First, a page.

There was actually a second pass at this idea, with a gyroscopic (as I recall it) railcar that used two overhead rails for the tilt protection.  This looked as if inspired by Brennan's monorail without actually looking too carefully at why Brennan's monorail worked -- the overhead turned out to be underdesigned; the prototype crashed in a curve, one panic or another came along, and that was all there was for the idea of single ground rail.

I still think there was a passenger future for Brennan's equipment running on top of cables, as you see in a couple of the pictures of the research.  At least for the twenty minutes before there was some high-injury accident...

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Posted by Jones1945 on Sunday, December 8, 2019 5:45 AM

Overmod

...There was actually a second pass at this idea, with a gyroscopic (as I recall it) railcar that used two overhead rails for the tilt protection.  This looked as if inspired by Brennan's monorail without actually looking too carefully at why Brennan's monorail worked -- the overhead turned out to be underdesigned; the prototype crashed in a curve, one panic or another came along, and that was all there was for the idea of single ground rail.

I still think there was a passenger future for Brennan's equipment running on top of cables, as you see in a couple of the pictures of the research.  At least for the twenty minutes before there was some high-injury accident... 

The gyro monorail, feel the "magic" of the gyroscope!

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Posted by Flintlock76 on Sunday, December 8, 2019 9:02 AM

As I said I would I did some checking on O&W and NYC passenger car colors, and this is what I found.

On the O&W, the late era steel cars had a grey finish with yellow bands, thick below the windows, thin on top.  Their earlier wooden cars (not in service in the late 50's) were maroon.  This is from the Morning Sun book "NYO&W in Color."

The NYC passenger cars on the West Shore were predominantly Pullman Green, but there was a smattering of two-tone grey cars, definately in the minority.  This is from another Morning Sun book "NYC's West Shore Commuter Territory."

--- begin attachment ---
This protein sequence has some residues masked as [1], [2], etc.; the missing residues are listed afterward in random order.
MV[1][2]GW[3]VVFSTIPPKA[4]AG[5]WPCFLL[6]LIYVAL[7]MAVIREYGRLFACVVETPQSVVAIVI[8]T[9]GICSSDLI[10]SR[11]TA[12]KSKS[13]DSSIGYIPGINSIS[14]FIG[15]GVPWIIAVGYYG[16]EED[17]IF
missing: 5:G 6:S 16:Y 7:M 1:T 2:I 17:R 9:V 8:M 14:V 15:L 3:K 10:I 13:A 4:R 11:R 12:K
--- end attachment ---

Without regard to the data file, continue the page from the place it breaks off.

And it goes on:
So, those cars at the Weehawken terminal could be either-or.  Again, it's too bad it's not a color shot.  We'll never know for certain.  Not that it really matters.

And yes, West Shore commuter service didn't have long to live.  Declining ridership certainly, but to make a long story short what put the final nail in the coffin was the NYC's abandonment of the ferryboat service from Weehawken to Manhattan in March of 1959.  With no easy way to reach the city from the Jersey side commuters stopped taking the trains and switched to buses.  Discontinuance of all West Shore commuter service came December 10, 1959.  

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Posted by daveklepper on Sunday, December 8, 2019 10:16 AM

The Weehawken Terminaln was definitely mislabeled.  The N YO&W had already stopped using it, and we can be certain that all the passenger equipment in the picture was West Shore New York Central equipment, waiting between rush hours.  The lack of any passeners in the photo is due to the service by then was down to a few Haverstrw - Weehawken trains in the morning and few back in the evening.  There would not be any NYO&W equipment at the terminal at the time of the photograph.

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Posted by Flintlock76 on Sunday, December 8, 2019 11:34 AM

Well that settles it as far as I'm concerned!  Dave's the man, if he doesn't know what happened then it never happened to begin with. 

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Posted by Miningman on Sunday, December 8, 2019 1:00 PM
Posted by Overmod on Saturday, December 7, 2019 3:59 PM

...Port Imperial refers to the much, much later use of this area by Arthur Imperatore...

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Posted by Penny Trains on Sunday, December 8, 2019 6:52 PM

Miningman
4) Pennsy dwarf signal. Looks like something from Minions. Going to walk, waddle, right over to you and check you out!

Bet I know who their masters are!  Wink

Big Smile  I'm Cuckoo For Choo Choo Stuffs!  Big Smile

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Posted by Flintlock76 on Sunday, December 8, 2019 7:19 PM

Penny Trains

 

 
Miningman